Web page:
My Geology Note-blog

A chronicle of my PhD journey and other geology writings

Month: Sep, 2016

Fix’d: Mary Rose project archive announcement

After months of rigorous work including talking thousands of photographs and processing the data for days on end, Sarah Aldridge’s work has culminated in the launch of, an online repository for 3D models of the remains of those who died on board the Mary Rose and the items the men once owned.

Working closely with other academics at Swansea and Oxford University as well as the Mary Rose Trust, whose multi million pound bespoke museum has just officially opened, Sarah has created an archive of data open to the public and possibly the first of its kind.

Sarah’s Engineering supervisor has been quoted as saying that Sarah’s work ‘would test the scientific value of digital archaeology – and the world’s burgeoning collection of cyber-artefacts.’ And that “Lots of museums are digitising collections, and a lot of the drive behind that is creating a digital copy of something,”

Sarah’s Biomechanics supervisor also highlights the potential impact for modern human health: “It might be that somebody in, I don’t know, Arizona, has a particular speciality and they say, ‘Do you realise that this person here has such-and-such a condition?’ It’d be very nice if that happened,”

Sarah has commented that during her time performing the photography for each 3D model things have got a lot quicker, at the beginning a single skull could take an entire day. Sarah’s lab mates are grateful that with the successful launch of the website they might actually get some time on the computers again. One colleague has been quoted as saying, “Sarah’s work is awesome, we’re so please it’s got some much press coverage…. But we need another computer to cope with all the work!”

With 92 almost complete human skeletons,  over twice as many individuals identified from the ship not mentioning the thousands or artefacts found Sarah’s work will create an unprecedented window for the public to interact with Tudor history.

Author note: This is a satire on how PhD student’s work will always come second in priority to those who originally had the idea.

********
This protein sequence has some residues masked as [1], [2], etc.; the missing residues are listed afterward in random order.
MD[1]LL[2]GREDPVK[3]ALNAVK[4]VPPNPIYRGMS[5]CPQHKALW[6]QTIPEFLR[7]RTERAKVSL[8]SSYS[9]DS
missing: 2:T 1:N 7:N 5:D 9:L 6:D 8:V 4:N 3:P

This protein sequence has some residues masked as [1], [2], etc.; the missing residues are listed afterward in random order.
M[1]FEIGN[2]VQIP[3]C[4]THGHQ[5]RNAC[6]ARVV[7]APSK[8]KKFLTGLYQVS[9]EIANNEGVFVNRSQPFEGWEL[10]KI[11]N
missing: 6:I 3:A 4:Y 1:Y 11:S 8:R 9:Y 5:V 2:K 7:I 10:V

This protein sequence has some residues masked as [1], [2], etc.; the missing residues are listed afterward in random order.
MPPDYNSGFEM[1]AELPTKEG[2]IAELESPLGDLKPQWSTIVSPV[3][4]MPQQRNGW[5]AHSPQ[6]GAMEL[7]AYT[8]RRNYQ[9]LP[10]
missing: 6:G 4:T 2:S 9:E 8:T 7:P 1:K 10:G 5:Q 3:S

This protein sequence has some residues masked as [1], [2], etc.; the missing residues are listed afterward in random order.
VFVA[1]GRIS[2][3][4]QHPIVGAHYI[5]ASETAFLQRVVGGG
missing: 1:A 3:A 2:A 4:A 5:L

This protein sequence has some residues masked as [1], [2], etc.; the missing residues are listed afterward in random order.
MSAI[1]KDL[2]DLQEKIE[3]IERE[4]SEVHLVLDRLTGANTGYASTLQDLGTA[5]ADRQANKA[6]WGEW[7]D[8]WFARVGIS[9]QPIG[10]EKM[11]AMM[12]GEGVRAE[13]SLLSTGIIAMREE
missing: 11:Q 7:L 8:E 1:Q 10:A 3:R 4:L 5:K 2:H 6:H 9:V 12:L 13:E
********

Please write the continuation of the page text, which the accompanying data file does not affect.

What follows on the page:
I’m bad at self-promotion, yo

It took me 9 drafts to write my UCAS personal statement. Nine. And I don’t mean 9 edits, 9 completely different, total start-over rewrites. Basically, I find it difficult to talk about myself.

Ask me to talk about Star Wars? I’ll give you plot summaries for a dozen different expanded universe novels and a full critical analysis of the films.
Mention Robot Wars? I’ll give you my top 10 robots and all the series winners.
Doctor Who? I can do a one woman re-enactment of the episode “Eleventh Hour”.
Geology? I hope you’re sitting comfortably because I’m about to give you a ten part lecture series with particular focus on volcanology, petrology and the applications of X-ray tomography.
Science fiction? Let me tell you about the last 5 novels I’ve read and what else the authors of said works have also written.
Ask me to sell my skills and/or talents in a 60 second elevator pitch? I’ll clam up faster than a bivalve out of water.

Applying for things have always required a certain level of selling one’s self. It makes sense, who else is going to explain why someone should hire you except you? Except when you can’t do it well at all. And that’s particularly worrying for the perpetually self-deprecating. This type of self-promotion is needed as much for taking part in events and activities as applying for jobs. The outcomes are different but the methods are similar.

More generally, my issue is trying to walk the fine line between “hay, I’m taking part in a thing” and “hay, check out how brilliant I am for doing this thing” and fearing I come off more like the latter than the former. One solution seems to be removing the “I” and “me” from the equation, i.e. “Hay, this thing is something really exciting and interesting, hope you can come along!” Shifting the focus from the self onto the action or topic, if you will.

The other solution is the aforementioned self-deprecating route, i.e. “Hay guys, come along and laugh at me doing a very public thing”. Which certainly works as a way of hiding real insecurities under a facade of exaggerated, artificial insecurities.

Another is to speak plainly and not second guess what people may or (as likely) may not be thinking vis.: “Hay, I’m taking part in an event called Soapbox Science on Saturday 10th September with a group of other female scientists in Swansea City Centre and I’d really like to have some friendly faces in the crowd.”

There, I finally said it.